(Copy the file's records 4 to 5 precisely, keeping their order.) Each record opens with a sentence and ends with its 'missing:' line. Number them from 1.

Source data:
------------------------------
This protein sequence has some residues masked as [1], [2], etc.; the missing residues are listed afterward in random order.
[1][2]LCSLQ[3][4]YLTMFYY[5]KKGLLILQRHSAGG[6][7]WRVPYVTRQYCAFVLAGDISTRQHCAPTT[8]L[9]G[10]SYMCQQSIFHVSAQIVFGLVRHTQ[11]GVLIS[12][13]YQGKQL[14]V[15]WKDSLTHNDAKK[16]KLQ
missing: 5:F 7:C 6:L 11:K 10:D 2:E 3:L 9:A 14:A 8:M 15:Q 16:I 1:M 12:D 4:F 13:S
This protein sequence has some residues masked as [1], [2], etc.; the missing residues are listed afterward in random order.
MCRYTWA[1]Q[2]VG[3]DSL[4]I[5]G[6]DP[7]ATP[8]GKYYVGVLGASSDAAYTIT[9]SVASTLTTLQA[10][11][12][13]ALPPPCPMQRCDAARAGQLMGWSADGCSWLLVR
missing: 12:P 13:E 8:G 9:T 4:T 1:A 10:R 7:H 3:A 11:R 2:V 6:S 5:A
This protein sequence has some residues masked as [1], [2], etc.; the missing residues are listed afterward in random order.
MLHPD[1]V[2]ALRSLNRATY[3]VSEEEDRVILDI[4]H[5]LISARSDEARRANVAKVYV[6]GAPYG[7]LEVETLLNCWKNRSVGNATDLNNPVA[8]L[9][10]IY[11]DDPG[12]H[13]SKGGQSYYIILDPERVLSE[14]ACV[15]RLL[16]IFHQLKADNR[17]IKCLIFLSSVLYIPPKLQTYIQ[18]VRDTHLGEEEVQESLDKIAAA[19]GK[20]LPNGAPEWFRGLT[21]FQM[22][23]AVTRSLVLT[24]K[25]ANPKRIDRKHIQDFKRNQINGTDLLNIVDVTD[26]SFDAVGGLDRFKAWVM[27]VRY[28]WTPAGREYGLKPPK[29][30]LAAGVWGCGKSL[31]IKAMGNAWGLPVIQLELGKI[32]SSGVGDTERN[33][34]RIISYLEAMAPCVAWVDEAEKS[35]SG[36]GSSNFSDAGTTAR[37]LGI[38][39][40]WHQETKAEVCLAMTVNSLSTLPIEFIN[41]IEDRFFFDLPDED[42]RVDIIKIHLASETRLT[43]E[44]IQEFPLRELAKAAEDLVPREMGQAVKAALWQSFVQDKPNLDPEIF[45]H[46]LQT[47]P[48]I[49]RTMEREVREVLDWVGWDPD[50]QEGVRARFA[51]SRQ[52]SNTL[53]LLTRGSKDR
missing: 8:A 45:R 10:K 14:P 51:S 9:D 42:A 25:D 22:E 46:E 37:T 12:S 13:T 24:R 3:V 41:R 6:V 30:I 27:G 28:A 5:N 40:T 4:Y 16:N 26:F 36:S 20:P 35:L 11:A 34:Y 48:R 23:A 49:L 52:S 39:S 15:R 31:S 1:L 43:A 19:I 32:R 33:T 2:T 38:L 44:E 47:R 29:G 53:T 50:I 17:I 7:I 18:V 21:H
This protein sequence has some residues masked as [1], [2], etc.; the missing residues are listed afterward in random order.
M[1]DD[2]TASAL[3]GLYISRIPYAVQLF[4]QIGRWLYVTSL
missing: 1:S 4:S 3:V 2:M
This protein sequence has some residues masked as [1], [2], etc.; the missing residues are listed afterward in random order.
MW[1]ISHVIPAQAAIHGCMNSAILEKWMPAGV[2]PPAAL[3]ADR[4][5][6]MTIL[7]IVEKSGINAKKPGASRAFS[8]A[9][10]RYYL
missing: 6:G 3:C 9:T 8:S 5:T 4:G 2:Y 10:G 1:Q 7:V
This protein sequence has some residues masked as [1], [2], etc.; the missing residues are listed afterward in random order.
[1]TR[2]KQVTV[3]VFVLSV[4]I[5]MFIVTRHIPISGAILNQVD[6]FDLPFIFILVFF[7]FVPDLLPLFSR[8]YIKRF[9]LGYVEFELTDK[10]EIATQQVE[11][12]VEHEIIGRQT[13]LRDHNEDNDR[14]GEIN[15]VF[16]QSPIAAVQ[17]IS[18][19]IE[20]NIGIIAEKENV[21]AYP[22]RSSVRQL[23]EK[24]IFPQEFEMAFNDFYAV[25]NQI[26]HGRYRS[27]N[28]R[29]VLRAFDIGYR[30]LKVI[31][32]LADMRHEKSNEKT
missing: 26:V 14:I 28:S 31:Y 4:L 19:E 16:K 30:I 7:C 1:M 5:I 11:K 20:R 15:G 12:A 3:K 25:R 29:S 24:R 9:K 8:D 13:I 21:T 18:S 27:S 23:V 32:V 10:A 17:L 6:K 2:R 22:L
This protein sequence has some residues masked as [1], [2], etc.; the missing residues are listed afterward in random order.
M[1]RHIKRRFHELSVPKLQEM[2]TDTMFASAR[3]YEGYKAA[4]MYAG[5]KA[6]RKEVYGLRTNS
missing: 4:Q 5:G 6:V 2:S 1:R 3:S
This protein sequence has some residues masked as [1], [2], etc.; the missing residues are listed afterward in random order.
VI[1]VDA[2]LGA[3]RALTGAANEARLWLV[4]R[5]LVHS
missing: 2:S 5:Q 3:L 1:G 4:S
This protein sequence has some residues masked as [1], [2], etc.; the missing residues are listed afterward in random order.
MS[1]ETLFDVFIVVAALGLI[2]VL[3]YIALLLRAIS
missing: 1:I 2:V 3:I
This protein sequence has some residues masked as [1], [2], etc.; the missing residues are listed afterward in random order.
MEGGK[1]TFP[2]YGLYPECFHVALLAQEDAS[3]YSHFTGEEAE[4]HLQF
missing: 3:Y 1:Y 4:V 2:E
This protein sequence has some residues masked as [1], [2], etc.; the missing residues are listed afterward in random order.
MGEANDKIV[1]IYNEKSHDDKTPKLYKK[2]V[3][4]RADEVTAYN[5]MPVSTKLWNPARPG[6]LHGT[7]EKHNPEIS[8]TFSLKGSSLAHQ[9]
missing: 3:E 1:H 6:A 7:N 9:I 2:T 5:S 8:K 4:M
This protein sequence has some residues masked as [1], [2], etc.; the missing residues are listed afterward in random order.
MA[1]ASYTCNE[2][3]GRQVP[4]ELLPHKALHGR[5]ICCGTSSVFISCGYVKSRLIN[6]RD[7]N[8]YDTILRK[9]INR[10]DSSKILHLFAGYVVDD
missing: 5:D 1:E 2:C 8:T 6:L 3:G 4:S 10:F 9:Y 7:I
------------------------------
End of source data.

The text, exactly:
This protein sequence has some residues masked as [1], [2], etc.; the missing residues are listed afterward in random order.
M[1]DD[2]TASAL[3]GLYISRIPYAVQLF[4]QIGRWLYVTSL
missing: 1:S 4:S 3:V 2:M
This protein sequence has some residues masked as [1], [2], etc.; the missing residues are listed afterward in random order.
MW[1]ISHVIPAQAAIHGCMNSAILEKWMPAGV[2]PPAAL[3]ADR[4][5][6]MTIL[7]IVEKSGINAKKPGASRAFS[8]A[9][10]RYYL
missing: 6:G 3:C 9:T 8:S 5:T 4:G 2:Y 10:G 1:Q 7:V